What is an ICC Profile?
An ICC profile (i.e. a file with .icc or .icm extension) can be considered as the “colorimetric identity card” of a peripheral and will adjust the unique way a paper should be printed on a specific printer. It helps ensure that the output has accurate colors. Many customers, after buying sublimation ink, find the final result is less than desirable, so they will ask for an ICC profile. Also, many companies publish their sublimation ICC profile. Therefore, many customers ask why BCH doesn't provide ICC profiles.
Why doesn’t BCH provide ICC Profiles for Sublimation Inks?
First of all, the ICC profile depends on the way a product is made.
For example, a regular dye ink ICC will depend on the printer's brand/model and the paper type. Therefore, we can create an ICC profile for an Epson 1430 with Generic Glossy Paper, an Epson 1430 with HP High-Gloss Paper, etc. However, the sublimation depends on the printer, transfer paper, the coating on the substrate, substrate type, press equipment, press temperature, and press time. Even with the same setting, a different variation of the operation will cause colors transferred differently. For instance, when we press the heat plate on the bottom before working, the heat comes from both the top and bottom. Otherwise, the beginning of the batch will have a different color than the later batch. As a result, a generic ICC profile is useless in most circumstances. BCH does not provide generic ICC profiles. BCH makes the ink as close to the Epson color profile as possible, and the customer can adjust the color balance with their own software.
YouTube: How to print stunting pictures without ICC
Secondly, many off-color situations are not caused by the color balance.
The Cyan, Magenta, Yellow, and Black are sublimated at a different time. If we stop the process prematurely, then some colors are not fully sublimated. For example, BCH makes super black sublimation ink. The un-sublimated ink looks browner than regular black ink. This means it needs more time to sublimate. However, black is the last color to sublimate, so if a print is pressed at a low temperature or a shorter duration, the result is an un-sublimated brownish black. Over-sublimated is not good either. Colors will de-sublimate if pressed for too long. These problems should be solved by changing the operation method, rather than using an ICC profile.
Finally, many problems can be solved without ICC.
We suggest doing three experiments before making an ICC:
1) Find out what temperature will make all the colors sublimate. We can set a time, depending on the substrate material type, which should be enough to sublimate. Let's say 75 seconds. Then, we will press at temperature 325 F, 350 F, 375F, 400F, 425 F, 450 F, or 475 F. The BCH sublimation ink is designed for 350 F to 475 F, but we should try the lower temperature too. After sublimation, we will check the residue left on the transfer paper, which will tell us the minimum transfer temperature. If there are a lot of colors left, then we should select the next temperature level.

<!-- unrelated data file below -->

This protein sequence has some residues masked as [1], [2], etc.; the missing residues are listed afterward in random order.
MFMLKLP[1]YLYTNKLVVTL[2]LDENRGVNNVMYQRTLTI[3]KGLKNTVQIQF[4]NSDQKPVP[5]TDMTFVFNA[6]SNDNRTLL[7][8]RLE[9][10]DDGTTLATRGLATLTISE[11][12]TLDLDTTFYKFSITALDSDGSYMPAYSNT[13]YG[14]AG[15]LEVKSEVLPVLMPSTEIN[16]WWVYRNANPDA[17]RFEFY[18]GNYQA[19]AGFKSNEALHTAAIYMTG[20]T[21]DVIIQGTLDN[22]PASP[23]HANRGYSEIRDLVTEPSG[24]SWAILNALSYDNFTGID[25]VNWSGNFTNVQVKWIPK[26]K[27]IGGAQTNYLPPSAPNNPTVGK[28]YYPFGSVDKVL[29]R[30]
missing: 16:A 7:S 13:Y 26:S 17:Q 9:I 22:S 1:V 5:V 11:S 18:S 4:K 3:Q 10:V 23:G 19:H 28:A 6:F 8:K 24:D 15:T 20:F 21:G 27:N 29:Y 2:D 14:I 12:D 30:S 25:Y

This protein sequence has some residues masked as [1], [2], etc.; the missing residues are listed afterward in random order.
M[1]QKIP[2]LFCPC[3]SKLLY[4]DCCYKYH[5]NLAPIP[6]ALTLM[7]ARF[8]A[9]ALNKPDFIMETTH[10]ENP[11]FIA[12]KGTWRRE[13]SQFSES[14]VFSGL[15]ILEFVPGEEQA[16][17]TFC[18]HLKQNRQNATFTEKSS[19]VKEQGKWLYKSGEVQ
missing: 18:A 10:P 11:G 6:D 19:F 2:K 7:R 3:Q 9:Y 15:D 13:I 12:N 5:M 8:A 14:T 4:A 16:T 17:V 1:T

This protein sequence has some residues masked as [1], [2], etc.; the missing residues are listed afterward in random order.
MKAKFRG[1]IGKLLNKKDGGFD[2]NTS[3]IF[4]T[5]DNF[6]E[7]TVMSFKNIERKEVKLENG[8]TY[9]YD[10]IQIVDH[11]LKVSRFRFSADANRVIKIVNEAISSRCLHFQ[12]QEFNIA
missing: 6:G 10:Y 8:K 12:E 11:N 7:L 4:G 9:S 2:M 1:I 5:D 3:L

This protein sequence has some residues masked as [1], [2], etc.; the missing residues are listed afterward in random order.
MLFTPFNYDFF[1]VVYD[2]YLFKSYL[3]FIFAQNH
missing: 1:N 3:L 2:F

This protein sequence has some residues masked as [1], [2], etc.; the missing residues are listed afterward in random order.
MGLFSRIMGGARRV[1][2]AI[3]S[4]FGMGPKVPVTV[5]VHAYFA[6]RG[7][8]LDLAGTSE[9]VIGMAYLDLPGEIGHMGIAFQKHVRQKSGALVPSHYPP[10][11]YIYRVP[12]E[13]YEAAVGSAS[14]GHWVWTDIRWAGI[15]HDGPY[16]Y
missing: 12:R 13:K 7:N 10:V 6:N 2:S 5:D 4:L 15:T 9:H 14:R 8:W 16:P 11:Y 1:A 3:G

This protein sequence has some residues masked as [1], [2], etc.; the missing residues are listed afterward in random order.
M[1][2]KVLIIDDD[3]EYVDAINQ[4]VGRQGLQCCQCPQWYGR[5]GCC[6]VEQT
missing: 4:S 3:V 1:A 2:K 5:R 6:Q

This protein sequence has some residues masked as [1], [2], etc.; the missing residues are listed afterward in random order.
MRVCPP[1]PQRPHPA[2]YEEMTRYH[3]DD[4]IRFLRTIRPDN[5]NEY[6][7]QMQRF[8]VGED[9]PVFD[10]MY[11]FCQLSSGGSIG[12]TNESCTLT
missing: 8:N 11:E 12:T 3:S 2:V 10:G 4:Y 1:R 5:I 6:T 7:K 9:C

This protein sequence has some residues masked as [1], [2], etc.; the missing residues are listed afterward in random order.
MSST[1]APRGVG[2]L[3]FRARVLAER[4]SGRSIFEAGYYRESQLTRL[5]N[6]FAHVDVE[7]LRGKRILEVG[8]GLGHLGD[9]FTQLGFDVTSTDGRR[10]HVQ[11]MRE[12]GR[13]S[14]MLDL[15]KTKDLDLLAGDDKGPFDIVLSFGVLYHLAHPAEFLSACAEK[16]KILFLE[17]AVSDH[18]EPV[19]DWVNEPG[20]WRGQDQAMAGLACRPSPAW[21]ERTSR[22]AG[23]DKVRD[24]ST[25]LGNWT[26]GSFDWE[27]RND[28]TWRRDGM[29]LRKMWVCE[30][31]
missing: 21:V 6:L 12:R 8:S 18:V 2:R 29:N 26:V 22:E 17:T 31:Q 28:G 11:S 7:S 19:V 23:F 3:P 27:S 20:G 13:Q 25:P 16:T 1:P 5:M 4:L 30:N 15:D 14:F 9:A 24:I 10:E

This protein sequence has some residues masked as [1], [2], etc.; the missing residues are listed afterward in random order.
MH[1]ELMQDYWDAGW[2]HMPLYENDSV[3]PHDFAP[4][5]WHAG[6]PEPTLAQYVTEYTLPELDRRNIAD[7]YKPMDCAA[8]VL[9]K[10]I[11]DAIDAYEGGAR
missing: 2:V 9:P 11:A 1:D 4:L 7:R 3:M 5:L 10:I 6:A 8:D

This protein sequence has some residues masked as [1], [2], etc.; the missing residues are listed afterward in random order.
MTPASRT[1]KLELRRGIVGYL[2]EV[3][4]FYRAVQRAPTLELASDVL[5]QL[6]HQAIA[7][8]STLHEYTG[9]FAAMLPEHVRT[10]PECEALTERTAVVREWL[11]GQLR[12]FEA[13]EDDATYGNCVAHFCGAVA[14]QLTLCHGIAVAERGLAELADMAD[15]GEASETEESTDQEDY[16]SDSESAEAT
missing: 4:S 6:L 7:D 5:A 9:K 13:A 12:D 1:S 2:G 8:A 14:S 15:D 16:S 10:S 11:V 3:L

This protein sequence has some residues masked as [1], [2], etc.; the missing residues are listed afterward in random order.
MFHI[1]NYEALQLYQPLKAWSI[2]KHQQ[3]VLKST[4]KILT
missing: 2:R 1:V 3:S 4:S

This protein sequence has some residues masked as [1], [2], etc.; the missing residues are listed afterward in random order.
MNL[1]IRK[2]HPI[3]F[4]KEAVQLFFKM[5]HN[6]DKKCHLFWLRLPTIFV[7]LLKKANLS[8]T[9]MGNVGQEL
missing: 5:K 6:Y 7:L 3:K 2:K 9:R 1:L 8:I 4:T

For hard-surfaces with coatings, such as aluminum plates or ceramics, the substrate is coated. If the product looks dull and has water spots or scum when looked at from an angle, then the coating is burned and we need to decrease the temperature. If the product looks smooth (not burned) but the color is faded, then the ink is not completely transferred, and we need to increase the temperature. After an interval is decided, then we can test at 5F increments, such as 350F, 355F, 360F, etc.
2) After a temperature is set, then we can vary the time and decide how long we are going to press. We must pay attention to the coloration of the substrate material. We could transfer a perfect picture, but the substrate will be damaged due to high temperature.
Different materials will behave differently. For example, hard surfaces, for example, ceramics and aluminum, and a cloudy picture with low resolution are caused by insufficient temperature or time. While a haze around the picture indicates over-pressing. Many companies who sell blanks or coatings will give out helpful tips about how to interpret the result.
3) Most transfer papers recommend using the “plain paper” setting. However, if we set the printer to “glossy paper,” it will print with more ink volumes. Depending on what you are printing, sometimes an increased ink volume will give the transfer a better result. However, if you select photo paper, then the black is not printing from the black cartridge. It will be printed from the combination of all cartridges. If your printer is slightly off on one color, then the black will not look very accurate.
4) Now we know the best combination to transfer the colors, and we can use software like PhotoShop to adjust the tone of the picture. For example, in Photoshop, we can open the picture and go to Image->Adjustments->Color Balance (or hit Ctrl-B)